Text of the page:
Pour les lecteurs de Dreuz, j’ai traduit l’article d’Andrea Widburg, paru sur le site d’American Thinker, le 16 mars.

    Le Washington Post a avoué un très gros mensonge

    Lundi (le 15 mars), les conservateurs ont été outrés lorsque le Washington Post, dans un tout petit paragraphe annexé à un article majeur de janvier, a admis que l’essentiel de l’article était un mensonge basé sur de fausses citations.
    Les Républicains et les autres conservateurs américains devraient trouver le moyen de faire payer aux médias de masse leur dévotion au Parti Démocrate et leur volonté répétée d’abandonner toute considération éthique quand ils sont prêts à diffamer ceux qui osent s’opposer aux Démocrates.

    En ce moment, l’indignation des conservateurs, même si elle montre que nous sommes des personnes respectueuses de l’éthique, ne sert à rien.

    Reproduction autorisée avec la mention suivante : © Traduction de Magali Marc (@magalimarc15) pour

    Source :

  • The individuals cited here could provide enough material for a book on legal/ethical violations, public opinion, skilled defense lawyers and politics. Using US guidelines, Maudet could have arranged his trip as Swiss interest in multi billion dollars industryFormula 1, auto racing still to be outlawed as too dangerous, UAE connection to Israel, oil, US etc etc.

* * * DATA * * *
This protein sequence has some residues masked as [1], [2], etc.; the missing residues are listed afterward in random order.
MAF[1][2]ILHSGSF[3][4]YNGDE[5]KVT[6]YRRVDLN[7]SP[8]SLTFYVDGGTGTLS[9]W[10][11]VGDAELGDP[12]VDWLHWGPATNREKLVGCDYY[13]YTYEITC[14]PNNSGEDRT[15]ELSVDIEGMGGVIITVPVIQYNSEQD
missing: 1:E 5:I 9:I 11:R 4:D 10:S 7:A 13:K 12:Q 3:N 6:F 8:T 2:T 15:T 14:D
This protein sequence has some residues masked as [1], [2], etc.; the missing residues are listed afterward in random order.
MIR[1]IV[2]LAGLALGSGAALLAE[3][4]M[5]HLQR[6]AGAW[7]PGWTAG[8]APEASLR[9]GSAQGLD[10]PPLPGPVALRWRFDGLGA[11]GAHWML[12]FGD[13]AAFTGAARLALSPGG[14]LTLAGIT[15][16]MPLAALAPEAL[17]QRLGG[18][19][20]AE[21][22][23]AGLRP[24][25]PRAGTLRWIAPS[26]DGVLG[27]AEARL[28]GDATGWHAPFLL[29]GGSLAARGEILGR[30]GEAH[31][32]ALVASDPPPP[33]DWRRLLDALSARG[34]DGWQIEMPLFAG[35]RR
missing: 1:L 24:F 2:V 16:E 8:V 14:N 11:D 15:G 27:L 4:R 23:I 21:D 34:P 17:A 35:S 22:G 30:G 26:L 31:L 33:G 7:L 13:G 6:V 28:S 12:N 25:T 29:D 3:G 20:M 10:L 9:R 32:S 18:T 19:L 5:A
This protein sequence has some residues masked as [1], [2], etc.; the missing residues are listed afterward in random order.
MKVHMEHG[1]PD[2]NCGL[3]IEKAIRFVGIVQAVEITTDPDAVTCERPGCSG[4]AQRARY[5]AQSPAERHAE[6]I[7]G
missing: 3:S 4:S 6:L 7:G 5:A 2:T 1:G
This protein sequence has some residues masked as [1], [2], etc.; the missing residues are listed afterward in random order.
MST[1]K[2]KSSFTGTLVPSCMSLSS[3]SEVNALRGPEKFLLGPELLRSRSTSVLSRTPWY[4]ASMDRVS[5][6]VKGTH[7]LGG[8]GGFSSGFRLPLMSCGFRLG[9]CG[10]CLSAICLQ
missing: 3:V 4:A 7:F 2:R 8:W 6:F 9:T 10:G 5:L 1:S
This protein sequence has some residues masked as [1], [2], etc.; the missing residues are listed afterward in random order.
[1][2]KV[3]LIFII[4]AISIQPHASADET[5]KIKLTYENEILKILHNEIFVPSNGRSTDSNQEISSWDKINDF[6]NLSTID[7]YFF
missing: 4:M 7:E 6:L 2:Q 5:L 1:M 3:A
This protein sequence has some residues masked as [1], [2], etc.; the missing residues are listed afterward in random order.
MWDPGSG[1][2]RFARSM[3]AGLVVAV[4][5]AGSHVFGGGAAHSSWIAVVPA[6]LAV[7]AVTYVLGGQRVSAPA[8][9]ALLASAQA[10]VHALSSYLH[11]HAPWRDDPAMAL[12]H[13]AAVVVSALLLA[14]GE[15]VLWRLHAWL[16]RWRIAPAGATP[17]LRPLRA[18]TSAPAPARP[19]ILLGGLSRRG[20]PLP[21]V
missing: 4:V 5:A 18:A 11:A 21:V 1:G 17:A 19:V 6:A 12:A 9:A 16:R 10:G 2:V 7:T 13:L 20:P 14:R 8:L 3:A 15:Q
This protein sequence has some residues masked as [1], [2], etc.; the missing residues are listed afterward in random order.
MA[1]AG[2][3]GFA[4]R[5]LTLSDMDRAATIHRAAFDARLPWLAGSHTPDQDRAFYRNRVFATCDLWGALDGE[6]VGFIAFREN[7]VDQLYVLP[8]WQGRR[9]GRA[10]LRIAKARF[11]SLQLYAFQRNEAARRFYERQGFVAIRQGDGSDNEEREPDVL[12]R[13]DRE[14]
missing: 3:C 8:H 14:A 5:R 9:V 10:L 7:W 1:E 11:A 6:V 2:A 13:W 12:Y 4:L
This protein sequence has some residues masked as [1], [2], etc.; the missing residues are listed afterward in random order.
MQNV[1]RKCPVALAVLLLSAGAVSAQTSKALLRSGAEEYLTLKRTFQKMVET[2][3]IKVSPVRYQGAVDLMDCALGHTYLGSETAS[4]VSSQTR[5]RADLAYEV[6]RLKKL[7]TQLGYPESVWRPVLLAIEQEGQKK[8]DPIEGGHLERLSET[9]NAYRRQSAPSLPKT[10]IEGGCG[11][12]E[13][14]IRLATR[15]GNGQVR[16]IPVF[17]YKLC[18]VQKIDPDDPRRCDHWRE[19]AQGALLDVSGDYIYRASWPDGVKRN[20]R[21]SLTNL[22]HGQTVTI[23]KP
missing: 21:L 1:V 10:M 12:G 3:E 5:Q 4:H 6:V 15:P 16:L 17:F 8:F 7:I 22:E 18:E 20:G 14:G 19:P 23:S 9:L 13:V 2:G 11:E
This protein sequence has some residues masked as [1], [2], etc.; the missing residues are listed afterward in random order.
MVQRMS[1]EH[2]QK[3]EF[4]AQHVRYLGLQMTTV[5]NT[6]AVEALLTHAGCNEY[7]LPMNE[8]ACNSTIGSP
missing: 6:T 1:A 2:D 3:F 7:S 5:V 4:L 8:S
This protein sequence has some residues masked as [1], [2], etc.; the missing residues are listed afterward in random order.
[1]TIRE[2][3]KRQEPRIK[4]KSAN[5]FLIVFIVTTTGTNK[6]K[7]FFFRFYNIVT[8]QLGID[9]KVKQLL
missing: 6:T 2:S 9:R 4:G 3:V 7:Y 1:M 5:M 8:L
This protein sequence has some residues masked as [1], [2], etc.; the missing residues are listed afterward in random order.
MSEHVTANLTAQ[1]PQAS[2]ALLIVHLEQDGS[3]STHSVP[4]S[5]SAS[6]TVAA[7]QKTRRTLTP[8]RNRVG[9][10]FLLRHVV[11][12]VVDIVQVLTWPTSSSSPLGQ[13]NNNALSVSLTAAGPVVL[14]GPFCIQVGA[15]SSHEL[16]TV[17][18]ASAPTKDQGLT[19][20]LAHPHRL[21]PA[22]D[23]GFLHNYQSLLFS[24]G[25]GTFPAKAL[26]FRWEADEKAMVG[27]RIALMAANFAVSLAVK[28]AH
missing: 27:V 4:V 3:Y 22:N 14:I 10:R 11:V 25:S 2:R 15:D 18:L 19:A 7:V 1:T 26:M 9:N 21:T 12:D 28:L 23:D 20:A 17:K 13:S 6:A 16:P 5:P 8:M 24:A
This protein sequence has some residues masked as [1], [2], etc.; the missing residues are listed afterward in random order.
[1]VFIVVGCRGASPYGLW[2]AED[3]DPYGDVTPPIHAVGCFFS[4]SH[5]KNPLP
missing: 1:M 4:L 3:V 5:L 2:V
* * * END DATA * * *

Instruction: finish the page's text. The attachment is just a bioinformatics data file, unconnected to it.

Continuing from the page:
If Sarkozy had presented a better personal image, he might have had better luck. As was pointed out by other commenters, moreover, omission or later evidence, often causes the original premiss to be invalid. The media is quick to grab unproven or misleading lurid details
    Cuomo stands little chance of being judged fairly in the present climate. Biden says to believe the women and don't scapegoat them when they bravely speak out. Except,of course, the women accusing him. A new film, My Son Hunter, is about to be released. This should generate a bit of conversation - but not objectively.
    What might serve us better is to have professional hearings that could bar the miscreants from public service for limited periods or a lifetime depending on the consequences of their deeds.

Les commentaires sont fermés.